Veterans remembered at 50th anniversary commemoration of Vietnam War


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A variety of groups attended a ceremony at Cape Canaveral National Cemetery to honor Vietnam veterans, including motorcycle veterans groups from Florida to Canada.

Austin Rushnell

America has a longstanding tradition of pride in its armed forces, from the first defenders of freedom in the late 1700s to the combatants of today.

The Cape Canaveral National Cemetery honored the veterans of Vietnam on March 30 for the 50th anniversary of the Vietnam War.

The day before was recognized by the Vietnam War Veterans Recognition Act of 2017, designating every March 29 as National Vietnam War Veterans Day. According to The United States of America Vietnam War Commemoration website, “March 29, 1973 is the day the Military Assistance Command Vietnam was deactivated.”

During the event, wreaths were presented by various groups, including a P.O.W. wreath, a Gold Star wreath in memory of a soldier killed in action in Afghanistan, as well as a Purple Heart wreath.

A color guard on hand was represented by the Astronaut High School JROTC drill team, led by Staff Sgt. Lilly Nemitz.

After an opening prayer and the singing of the National Anthem, presenters spoke from a podium about their experiences with Vietnam and Vietnam veterans.

One speaker, Col. Hal Kushner, was especially striking in his speech about his experiences as a prisoner of war during Vietnam.

“Our helicopter, a UH-1 Hotel, went down on a terrible night with a crew of four,” said Col. Kushner. “Ultimately, I was the only survivor.”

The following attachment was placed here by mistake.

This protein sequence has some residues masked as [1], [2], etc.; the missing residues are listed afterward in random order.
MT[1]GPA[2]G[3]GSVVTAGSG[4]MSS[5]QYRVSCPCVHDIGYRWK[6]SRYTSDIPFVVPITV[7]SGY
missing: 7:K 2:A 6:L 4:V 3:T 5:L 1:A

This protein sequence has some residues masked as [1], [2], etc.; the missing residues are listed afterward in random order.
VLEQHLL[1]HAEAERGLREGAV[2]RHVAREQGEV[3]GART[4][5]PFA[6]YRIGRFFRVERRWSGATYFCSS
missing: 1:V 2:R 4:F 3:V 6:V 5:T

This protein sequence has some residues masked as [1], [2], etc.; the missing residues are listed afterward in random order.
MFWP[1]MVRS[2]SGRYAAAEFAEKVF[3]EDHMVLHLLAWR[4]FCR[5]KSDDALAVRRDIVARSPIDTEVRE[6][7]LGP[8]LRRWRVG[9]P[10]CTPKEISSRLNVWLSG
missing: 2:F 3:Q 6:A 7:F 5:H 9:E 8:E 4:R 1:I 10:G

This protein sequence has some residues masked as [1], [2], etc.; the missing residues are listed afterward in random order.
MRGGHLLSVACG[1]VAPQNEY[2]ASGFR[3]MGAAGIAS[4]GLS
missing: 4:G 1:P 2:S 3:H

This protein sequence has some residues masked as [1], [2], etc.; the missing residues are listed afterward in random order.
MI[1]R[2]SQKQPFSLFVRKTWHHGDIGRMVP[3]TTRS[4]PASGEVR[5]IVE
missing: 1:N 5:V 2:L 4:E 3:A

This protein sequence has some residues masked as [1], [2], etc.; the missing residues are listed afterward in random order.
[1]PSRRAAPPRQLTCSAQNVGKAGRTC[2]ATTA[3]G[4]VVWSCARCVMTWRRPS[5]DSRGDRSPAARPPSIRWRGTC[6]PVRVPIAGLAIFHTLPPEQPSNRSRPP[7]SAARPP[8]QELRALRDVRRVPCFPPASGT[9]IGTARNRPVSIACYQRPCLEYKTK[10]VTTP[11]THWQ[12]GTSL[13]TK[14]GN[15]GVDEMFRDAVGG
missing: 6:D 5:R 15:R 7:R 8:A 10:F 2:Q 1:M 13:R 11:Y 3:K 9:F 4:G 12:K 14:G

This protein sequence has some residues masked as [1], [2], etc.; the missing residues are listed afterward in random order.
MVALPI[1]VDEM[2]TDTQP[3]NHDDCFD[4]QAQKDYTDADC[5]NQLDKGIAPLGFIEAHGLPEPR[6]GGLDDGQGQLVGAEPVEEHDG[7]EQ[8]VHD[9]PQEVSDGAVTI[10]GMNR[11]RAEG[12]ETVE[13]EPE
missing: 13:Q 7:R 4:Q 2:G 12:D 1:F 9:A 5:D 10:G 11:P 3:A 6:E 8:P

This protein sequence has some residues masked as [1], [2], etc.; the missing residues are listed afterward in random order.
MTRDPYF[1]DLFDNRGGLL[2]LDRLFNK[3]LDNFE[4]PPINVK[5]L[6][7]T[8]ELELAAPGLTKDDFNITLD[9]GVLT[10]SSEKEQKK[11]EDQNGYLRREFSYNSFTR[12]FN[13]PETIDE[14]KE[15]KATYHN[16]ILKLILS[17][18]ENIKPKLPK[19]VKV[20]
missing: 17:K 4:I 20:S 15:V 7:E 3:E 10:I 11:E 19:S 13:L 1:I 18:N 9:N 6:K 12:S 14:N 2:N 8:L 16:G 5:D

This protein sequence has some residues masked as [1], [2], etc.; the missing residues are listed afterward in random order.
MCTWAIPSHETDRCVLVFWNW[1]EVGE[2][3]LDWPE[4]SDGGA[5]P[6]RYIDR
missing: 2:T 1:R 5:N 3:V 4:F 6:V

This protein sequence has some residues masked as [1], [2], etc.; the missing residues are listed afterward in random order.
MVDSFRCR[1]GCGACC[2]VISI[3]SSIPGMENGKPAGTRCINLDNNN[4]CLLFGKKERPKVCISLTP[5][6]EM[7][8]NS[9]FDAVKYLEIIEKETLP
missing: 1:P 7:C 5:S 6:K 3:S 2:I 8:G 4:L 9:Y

Kushner’s crew crashed down into a Vietnamese jungle and, four days later, after the only other surviving crew member had succumbed to his injuries, he was captured.

Kushner spent 3½ years in a Vietnamese prison camp, where he, 27 other American soldiers, and four West Germans were starved and treated brutally.

“It was a hole in the mountainous jungle and we had nothing,” Kushner said, “For two years, we had no clothes, no shoes, no blankets, no soap, toothpaste, (or) tobacco, almost no food, no nothing.

“And we were cold, wet, starved, sick with malaria, dysentery, jungle fevers, and hardly ever saw the sun because it was a triple-canopy jungle,” Kushner continued. “We were beaten, shackled, starved and we suffered. Nearly half of us died.”

Eventually, Kushner was arched out of the jungle and to Hanoi, where the 12 surviving prisoners were evacuated.

After Kushner’s speech and a reading of names, a Valiant Air Command Warbird Museum C-47 flew over, and “America the Beautiful” was sung.

There were a myriad of groups that came out to the ceremony, including groups of Vietnam veterans and local motorcycle chapters.

Jim Hartman, assistant chaplain of the Combat Veterans Motorcycle Association, was appreciative of the event recognizing the Vietnam veterans.

“The Vietnam veterans have a special place in my heart because they went through something no other vets went through,” Hartman said. “They were under conditions that they never expected and weren’t prepared for; and when they came home, they weren’t welcomed.

“For them to remember the ones that didn’t make it back, it’s heartwarming, it’s heartfelt,” Hartman added. “It’s (important) that these guys finally get a welcome home from their country.” SL

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